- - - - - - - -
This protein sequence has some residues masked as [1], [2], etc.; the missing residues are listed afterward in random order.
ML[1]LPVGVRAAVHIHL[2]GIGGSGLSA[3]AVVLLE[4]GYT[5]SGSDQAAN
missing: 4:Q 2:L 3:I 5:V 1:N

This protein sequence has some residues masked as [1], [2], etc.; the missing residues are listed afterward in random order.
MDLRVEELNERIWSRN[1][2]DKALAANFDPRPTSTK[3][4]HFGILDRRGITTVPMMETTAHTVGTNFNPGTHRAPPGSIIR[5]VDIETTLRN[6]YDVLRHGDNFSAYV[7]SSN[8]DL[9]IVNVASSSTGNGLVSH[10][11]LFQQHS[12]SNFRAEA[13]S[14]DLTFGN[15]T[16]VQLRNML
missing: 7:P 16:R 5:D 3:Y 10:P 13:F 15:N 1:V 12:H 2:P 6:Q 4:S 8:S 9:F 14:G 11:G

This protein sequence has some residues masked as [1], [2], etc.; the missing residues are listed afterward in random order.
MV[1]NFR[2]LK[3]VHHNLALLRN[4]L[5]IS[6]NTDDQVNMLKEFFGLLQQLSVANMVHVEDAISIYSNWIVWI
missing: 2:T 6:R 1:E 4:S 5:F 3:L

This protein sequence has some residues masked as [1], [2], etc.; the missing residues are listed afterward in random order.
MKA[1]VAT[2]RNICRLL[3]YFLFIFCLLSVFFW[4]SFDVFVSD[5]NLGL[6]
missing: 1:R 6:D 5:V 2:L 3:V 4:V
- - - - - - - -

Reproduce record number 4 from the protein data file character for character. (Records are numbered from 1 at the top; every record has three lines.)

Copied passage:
This protein sequence has some residues masked as [1], [2], etc.; the missing residues are listed afterward in random order.
MKA[1]VAT[2]RNICRLL[3]YFLFIFCLLSVFFW[4]SFDVFVSD[5]NLGL[6]
missing: 1:R 6:D 5:V 2:L 3:V 4:V